Dean’s FX 3rd June|Financial downgrade fallout!

The USD$ is weaker in the O/N trading session. Currently it is lower against 14 of the 16 most actively traded currencies in another ‘volatile’ trading range.

FX Heatmap June 2nd, 2008

Analyzing US economic data of late is like watching tennis, back and forth from a potential deep to mild recession. Yesterday, US manufacturing ISM came in at +49.6 for May vs. +48.6 m/m. Market consensus was expecting the index to drift lower and print +48.5 (so a mild surprise). But, despite the positive news, it is still the fourth consecutive month of an under-50 reading for the index (which confirms the bleak outlook for manufacturing activity), while still contracting, the downtrend is less pronounced than market had anticipated. Analysts expect further losses by the manufacturing sector down the road as a slowdown in civilian aircraft orders and the production cutbacks in auto sector start to take a bite out of economy recovery. Digging deeper, the report showed a modest upswing in the production sub-index (rose to +51.2 vs. +49.1 m/m), while new-orders also improved (up to +49.7 vs. +46.5). But, the employment index, the outlook remains very sluggish, with the components at +45.5 vs. +45.4, indicating some weakness in manufacturing payrolls last month. Some traders are now looking for a -40k print for this Fridays NFP. The weaker greenback has provided much need support for overseas demand in the past, but if traders continue to price in potential rate hikes by year end then any potential growth no matter how big it is will surely be cut off at the knees before learning to walk. Some analysts believe that the Fed is not in a holding pattern with rates and expect further cuts to 1.25% by year end. In late afternoon yesterday, S&P cut the ratings of various US brokers and banks and put various on negative watch. They have acted so on prospects of continued investment banking weakness; citing reassessment vulnerabilities to wholesale funding model and see the potential of further write offs. This has led to FI frenzy demand.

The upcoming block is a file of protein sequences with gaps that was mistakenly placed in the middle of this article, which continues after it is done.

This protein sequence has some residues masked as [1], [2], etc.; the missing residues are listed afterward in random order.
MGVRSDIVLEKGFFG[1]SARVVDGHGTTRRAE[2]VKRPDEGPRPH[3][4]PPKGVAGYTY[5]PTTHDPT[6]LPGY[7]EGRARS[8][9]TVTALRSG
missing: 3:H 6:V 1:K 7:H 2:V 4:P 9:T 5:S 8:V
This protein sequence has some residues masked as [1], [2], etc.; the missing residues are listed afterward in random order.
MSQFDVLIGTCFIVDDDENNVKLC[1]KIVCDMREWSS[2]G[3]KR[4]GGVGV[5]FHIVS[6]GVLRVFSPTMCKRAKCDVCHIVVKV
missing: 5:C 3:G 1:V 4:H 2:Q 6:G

The US $ currently is lower against the EUR +0.57%, GBP +0.06%, CHF +).88% and JPY +0.43%. The commodity currencies are stronger this morning, CAD +0.32% and AUD +0.43%. No surprise to see that the loonie trades under pressure due to its strong correlation to commodity prices and investors new found love of ‘risk aversion trades’. The currency declined for a second day yesterday as oil prices wavered, coupled with traders adding to their bets that the BOC will ease O/N rates by 25bp at their June 10th meeting (3.00%). Positive economic data is definitely commodity export related, if one excludes this variable from the growth equation then we have an underperforming manufacturing weakened environment that requires some sort of stimulus to revive it. Due to its proximity and association with its southern neighbor, future growth in the medium term will remain questionable. Interest-rate futures suggest traders are increasing their bets that the BOC will cut borrowing costs next week. In hindsight the loonie has been driven by commodities and global inflation concerns, this week we will get to see the strength of the economy with the employment report. The AUD$ declined on speculation that interest rates may have peaked down under. The RBA said previous rate increases had caused a ‘moderation in demand’ as it left borrowing costs unchanged this morning (7.25%). They have now commenced a holding pattern for now. Expect the currency to be sold in the short term (0.9607).